Michigan State Basketball: Spartans' Biggest Reasons for Optimism in 2014-15

Adam BiggersSenior Analyst IIMay 19, 2014

The future is now for Michigan State.
The future is now for Michigan State.Al Goldis/Associated Press

Michigan State doesn’t have Adreian Payne, Keith Appling or Gary Harris. But it has Travis Trice, Denzel Valentine and Branden Dawson—not exactly an even trade, but there is a lot of untapped talent returning to coach Tom Izzo’s Spartans this season.

For that very reason, those whom dwell in the Izzone, name their daughters Breslin (or some variation), and believe in all that is Izzo should feel confident about their team’s chances heading into 2014-15.

Expecting a Final Four would be a bit much, but a customary trip to the Sweet 16/Elite Eight isn’t out of question—it all depends on how Trice evolves as a senior point guard, how Dawson handles being a leader and how Valentine refines his overall game to better suit those around him. 


Senior PG

Don't discount Trice—he's more important than some may think.
Don't discount Trice—he's more important than some may think.Al Goldis/Associated Press/Associated Press

Let’s face it: Any Spartans squad worth its (fill in the blank) has a senior handling the ball. Of course, there are the exceptions, such as star underclassmen. But for the most part, the operation has fewer twists and turns with a veteran calling the shots. 

Trice isn’t Mateen Cleaves or Drew Neitzel, and he’s definitely not Kalin Lucas or Keith Appling. But this is what he is: A true, program-defining team player. Review his game film, and you’ll see him diving, weaving and darting toward the action. If he’s not a primary participant—a ball-handler or on-ball defender—he’s fronting the second wave of the attack.

Had destiny made him 6’4” and 205 pounds, we could be talking about an Izzo-era great, hands down. Unfortunately, career- and life-threatening head injuries/concussions have been major concerns. For now, the 6’0,” 170-pounder gets hustle points and should be considered among the hardest-working Spartans in recent memory. He can be the blue-collaredness behind a successful tournament run.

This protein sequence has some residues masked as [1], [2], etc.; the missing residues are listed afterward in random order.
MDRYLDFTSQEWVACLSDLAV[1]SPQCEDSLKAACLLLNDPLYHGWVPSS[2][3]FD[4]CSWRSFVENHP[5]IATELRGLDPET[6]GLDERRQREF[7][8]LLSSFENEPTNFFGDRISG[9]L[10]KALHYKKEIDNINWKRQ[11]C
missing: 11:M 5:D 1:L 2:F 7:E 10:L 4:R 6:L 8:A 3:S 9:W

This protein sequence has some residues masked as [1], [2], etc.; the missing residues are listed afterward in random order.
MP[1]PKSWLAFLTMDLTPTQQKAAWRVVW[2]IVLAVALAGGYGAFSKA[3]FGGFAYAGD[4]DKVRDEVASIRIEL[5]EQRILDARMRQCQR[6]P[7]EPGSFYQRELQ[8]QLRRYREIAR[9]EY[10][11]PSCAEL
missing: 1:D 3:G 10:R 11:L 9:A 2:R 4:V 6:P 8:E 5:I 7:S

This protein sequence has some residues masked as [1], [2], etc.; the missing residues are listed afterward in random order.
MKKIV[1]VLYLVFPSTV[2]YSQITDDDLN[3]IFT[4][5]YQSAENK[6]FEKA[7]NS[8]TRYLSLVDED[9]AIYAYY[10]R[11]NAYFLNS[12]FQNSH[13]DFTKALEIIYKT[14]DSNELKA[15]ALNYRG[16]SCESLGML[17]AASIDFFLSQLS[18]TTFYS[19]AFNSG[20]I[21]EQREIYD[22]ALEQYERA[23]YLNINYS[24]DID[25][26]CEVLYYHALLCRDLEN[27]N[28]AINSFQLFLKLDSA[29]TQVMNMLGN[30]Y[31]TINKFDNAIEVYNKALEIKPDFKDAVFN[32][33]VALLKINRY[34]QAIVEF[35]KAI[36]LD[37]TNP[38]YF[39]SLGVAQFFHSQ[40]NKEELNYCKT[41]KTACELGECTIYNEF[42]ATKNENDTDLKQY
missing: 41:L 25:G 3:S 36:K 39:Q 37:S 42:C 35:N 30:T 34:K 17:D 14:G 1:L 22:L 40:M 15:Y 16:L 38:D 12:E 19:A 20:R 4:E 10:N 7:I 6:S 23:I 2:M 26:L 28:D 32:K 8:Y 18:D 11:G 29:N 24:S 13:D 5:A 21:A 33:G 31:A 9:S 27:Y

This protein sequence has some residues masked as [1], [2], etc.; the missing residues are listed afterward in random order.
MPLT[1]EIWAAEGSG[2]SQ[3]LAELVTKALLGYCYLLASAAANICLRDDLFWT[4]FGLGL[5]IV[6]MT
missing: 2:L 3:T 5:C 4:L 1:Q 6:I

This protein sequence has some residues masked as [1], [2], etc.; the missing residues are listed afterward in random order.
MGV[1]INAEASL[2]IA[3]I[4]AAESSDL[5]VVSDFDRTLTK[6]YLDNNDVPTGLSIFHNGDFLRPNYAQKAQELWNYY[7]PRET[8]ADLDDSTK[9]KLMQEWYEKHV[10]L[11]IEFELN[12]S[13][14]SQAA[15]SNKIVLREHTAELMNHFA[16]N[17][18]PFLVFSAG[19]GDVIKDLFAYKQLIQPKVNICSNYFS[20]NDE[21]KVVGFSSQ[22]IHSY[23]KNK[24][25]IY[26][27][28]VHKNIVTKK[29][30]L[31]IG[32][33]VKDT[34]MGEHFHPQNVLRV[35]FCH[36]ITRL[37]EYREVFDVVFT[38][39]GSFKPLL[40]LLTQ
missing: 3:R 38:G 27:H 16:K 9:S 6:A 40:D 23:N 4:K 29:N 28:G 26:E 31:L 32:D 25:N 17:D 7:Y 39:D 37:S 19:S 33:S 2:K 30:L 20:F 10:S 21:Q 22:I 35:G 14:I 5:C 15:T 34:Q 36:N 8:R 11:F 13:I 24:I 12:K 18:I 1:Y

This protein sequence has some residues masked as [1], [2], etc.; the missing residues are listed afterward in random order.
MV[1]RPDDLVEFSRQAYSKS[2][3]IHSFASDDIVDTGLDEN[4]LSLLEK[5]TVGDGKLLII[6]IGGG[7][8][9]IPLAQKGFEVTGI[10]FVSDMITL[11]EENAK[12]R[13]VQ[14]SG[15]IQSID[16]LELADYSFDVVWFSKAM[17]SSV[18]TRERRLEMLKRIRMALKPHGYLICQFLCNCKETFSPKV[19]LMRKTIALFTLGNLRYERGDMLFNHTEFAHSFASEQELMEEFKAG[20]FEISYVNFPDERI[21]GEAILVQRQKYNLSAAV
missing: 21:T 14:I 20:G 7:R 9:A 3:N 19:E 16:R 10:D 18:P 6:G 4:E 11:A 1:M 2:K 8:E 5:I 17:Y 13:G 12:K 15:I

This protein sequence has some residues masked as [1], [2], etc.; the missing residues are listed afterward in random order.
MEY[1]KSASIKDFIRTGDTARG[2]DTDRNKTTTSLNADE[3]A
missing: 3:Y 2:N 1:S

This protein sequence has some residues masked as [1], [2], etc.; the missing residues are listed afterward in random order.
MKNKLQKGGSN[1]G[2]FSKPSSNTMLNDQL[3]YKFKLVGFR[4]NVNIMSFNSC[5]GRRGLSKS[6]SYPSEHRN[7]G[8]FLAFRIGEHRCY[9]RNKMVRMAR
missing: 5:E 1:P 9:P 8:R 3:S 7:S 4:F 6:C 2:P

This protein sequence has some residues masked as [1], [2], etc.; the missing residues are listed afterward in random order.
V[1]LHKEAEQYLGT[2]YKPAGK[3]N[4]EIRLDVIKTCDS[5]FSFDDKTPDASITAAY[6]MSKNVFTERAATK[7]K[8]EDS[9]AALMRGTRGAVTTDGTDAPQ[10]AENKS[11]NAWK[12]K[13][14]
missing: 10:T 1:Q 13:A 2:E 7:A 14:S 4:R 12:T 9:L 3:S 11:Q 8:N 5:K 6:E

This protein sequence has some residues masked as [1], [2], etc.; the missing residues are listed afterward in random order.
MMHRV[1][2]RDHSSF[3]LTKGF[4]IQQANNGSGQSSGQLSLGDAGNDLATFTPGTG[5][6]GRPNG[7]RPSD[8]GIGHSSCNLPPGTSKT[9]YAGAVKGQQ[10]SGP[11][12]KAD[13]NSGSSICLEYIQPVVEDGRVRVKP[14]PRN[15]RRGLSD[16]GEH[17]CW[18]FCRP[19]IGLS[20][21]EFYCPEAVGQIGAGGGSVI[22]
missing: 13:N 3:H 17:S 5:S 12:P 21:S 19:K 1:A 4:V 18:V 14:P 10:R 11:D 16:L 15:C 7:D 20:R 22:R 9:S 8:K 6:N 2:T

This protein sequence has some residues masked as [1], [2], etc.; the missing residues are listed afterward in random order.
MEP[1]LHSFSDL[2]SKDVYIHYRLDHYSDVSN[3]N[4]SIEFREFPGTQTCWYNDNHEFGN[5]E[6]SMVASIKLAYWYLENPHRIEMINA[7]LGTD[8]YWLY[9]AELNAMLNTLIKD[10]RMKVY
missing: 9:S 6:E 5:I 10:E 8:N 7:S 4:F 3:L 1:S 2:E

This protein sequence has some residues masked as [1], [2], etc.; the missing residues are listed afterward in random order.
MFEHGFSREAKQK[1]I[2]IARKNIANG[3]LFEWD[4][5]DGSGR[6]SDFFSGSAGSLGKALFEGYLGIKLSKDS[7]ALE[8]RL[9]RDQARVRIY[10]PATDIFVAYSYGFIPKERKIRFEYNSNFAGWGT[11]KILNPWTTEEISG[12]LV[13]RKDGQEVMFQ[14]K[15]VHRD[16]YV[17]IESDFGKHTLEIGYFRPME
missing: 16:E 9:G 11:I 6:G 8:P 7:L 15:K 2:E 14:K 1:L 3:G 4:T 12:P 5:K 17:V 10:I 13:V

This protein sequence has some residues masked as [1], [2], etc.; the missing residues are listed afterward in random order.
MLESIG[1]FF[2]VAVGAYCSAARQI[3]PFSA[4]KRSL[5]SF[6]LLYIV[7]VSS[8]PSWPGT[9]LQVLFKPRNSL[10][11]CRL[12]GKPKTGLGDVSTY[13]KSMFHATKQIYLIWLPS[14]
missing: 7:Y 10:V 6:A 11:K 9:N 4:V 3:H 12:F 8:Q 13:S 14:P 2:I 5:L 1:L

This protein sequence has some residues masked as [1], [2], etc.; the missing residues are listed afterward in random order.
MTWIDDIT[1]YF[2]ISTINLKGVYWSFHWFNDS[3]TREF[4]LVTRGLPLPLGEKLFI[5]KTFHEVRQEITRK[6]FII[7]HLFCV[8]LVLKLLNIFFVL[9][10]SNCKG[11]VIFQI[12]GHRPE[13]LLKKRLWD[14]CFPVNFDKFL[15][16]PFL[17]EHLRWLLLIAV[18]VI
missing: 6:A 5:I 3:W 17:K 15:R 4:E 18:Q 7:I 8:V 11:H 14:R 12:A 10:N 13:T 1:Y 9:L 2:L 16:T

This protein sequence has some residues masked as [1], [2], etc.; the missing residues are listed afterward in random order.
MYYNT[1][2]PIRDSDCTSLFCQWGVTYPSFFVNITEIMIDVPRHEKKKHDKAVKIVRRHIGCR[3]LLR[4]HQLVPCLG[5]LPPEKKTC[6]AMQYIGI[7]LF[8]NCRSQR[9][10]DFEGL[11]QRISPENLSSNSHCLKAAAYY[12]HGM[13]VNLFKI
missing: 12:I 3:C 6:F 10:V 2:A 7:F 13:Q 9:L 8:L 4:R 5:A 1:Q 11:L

Following the loss to UConn in the Elite Eight, Izzo discussed Trice’s drive with MLive.com’s Gillian Van Stratt. It’s worth noting that Izzo was referencing the level of distractions student-athletes face every day. Remaining focused, for some, is a challenge.

But it doesn’t sound as if Trice is rattled one bit.

"Kids are distracted in many ways nowadays by many things," Izzo said, per Van Stratt. "Finding guys that are not (matters). And one guy that we got that I think is not, is Travis Trice."


Dawson: Set Loose

Customary Dawson line: At 6’6” and 220 pounds, the soon-to-be senior can do this, this and this. You know the story—freakishly athletic prototypical wingman who can dominate on a whim.

An appropriately timed outburst, Dawson unleashed his true fury during the 2014 Big Ten Tournament. His well-put-together rebounding exploits complemented his collage of dunks as the Spartans took the title. While at full capacity, he’s most certainly capable of 15 points and 10 rebounds, at a minimum. 

In fact, it’d be a shock if his senior year wasn't punctuated by a few 20-and-15ers. He can score when he wants and, at times, he seems able to defend anyone on the court. A year ago, people were talking about his improved jumper. But we didn’t see much of it in 2013-14.

Looking forward to the “real” Dawson makes Spartans hoops seems all the more attractive. Who doesn’t want to see a borderline NBA guy go bananas during his final year of school? Izzo certainly wouldn’t mind that, and the Spartans coach has long defended the former 5-star recruit who sets himself up for criticism by playing like an All-American one night and a reserve rec-leaguer the next. In all likelihood, Izzo has emphasized the importance of seniorship to Dawson.

Unfortunately, it really is "now or never" for one of the most athletic wings to come through East Lansing. 


Love for Denzel

If you don’t like Denzel Valentine, you don’t like true basketball players. He comes from a family born to ball—his father Carl played at Michigan State; brother Drew is a member of the staff—and brings an intelligence matched by few on the court.

We could talk about the turnovers—which have been an issue since Day 1—and sloppy transition play, but then we’d also have to highlight the superb passes, dunks and jumpers. As a sophomore, he hit .377 from long range, a statistic that’s due for a bump for obvious reasons: Gary Harris and Keith Appling are gone.

Effective from nearly anywhere on the floor, the 6’5,” 220-pound junior-to-be fits well into Michigan State’s design—Izzo’s always liked rebounders who could also score, and Valentine is going to be one of them. He has to be. There aren’t other options.

The pressure has now been applied to Valentine, who needs to get closer to the 10-and-10 range on a nightly basis if Izzo plans on making his yearly trip to the postseason. Then again, the pressure is on Trice and Dawson, too. If they fail to deliver, the upcoming season will be nothing but training for Tum Tum Nairn, Javon Bess, Marvin Clark and walk-on Kenny Goins, members of the 2014 class.


Team stats via ESPN, roster and recruits via 247Sports.

Follow Bleacher Report Michigan State Spartans basketball writer Adam Biggers on Twitter @AdamBiggers81